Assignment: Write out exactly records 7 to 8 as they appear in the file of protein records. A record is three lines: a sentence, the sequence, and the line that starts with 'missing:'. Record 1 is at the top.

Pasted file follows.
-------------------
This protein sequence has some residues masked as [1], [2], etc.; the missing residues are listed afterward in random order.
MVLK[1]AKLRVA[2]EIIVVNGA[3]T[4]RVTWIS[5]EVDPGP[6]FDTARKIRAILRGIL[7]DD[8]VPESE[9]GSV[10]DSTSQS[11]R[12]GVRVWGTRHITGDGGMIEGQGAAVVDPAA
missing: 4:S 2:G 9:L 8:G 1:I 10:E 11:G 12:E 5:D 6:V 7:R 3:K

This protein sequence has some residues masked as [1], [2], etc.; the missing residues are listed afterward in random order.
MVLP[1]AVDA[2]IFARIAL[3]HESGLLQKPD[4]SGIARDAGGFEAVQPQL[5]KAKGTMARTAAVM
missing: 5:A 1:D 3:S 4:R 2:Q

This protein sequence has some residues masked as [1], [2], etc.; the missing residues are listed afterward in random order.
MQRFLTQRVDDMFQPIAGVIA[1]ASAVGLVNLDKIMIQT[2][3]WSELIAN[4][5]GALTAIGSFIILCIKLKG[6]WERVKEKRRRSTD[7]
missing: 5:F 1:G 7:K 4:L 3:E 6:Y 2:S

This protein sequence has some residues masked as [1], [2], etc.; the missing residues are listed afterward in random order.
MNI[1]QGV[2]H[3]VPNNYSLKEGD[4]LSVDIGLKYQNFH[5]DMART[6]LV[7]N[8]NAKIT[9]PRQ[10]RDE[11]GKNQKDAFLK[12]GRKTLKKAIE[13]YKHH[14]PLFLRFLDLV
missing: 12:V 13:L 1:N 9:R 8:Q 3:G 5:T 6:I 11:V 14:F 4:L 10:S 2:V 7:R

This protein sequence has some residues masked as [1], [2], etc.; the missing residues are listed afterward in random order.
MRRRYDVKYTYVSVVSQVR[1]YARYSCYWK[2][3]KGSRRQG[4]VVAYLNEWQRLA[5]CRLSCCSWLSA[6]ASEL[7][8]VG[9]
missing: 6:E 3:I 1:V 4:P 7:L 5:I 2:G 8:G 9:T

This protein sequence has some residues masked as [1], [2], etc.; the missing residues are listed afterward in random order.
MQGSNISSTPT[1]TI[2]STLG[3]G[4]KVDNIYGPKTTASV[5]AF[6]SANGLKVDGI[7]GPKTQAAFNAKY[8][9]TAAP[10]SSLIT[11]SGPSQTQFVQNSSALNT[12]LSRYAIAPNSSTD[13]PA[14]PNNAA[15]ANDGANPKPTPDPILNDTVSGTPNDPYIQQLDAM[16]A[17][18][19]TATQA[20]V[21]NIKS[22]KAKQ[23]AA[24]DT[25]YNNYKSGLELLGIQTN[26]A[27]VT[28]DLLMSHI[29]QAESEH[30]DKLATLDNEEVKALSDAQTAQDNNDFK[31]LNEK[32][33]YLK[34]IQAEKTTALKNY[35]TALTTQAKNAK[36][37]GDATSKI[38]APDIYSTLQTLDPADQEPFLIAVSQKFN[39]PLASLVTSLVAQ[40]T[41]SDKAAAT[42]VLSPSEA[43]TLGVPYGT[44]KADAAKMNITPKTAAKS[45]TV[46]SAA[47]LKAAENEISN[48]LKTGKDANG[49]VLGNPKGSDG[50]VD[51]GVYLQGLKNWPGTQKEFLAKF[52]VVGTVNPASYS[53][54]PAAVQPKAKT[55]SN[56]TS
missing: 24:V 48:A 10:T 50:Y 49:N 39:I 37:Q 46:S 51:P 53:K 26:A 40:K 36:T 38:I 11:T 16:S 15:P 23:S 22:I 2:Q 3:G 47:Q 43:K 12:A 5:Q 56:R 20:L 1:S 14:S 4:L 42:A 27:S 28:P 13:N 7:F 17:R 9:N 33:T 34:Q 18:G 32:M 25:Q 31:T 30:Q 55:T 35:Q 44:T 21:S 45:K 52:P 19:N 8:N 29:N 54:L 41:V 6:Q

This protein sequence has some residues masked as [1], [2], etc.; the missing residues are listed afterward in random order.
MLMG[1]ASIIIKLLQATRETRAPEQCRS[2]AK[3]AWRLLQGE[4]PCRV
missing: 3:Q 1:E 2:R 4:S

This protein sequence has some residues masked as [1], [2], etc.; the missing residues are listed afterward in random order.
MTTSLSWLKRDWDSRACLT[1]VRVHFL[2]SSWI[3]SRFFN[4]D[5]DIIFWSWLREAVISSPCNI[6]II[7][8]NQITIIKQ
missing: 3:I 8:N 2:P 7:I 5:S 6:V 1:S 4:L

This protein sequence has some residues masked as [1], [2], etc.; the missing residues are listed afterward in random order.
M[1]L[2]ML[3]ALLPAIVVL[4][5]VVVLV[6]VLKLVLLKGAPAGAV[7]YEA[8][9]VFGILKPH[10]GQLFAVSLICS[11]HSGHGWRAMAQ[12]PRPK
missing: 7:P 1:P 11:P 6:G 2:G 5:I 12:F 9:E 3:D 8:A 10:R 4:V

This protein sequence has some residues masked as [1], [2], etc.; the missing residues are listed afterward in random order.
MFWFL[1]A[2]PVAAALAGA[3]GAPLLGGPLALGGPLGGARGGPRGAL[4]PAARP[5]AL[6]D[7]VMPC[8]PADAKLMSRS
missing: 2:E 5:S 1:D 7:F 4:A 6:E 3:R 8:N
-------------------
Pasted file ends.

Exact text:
This protein sequence has some residues masked as [1], [2], etc.; the missing residues are listed afterward in random order.
MLMG[1]ASIIIKLLQATRETRAPEQCRS[2]AK[3]AWRLLQGE[4]PCRV
missing: 3:Q 1:E 2:R 4:S

This protein sequence has some residues masked as [1], [2], etc.; the missing residues are listed afterward in random order.
MTTSLSWLKRDWDSRACLT[1]VRVHFL[2]SSWI[3]SRFFN[4]D[5]DIIFWSWLREAVISSPCNI[6]II[7][8]NQITIIKQ
missing: 3:I 8:N 2:P 7:I 5:S 6:V 1:S 4:L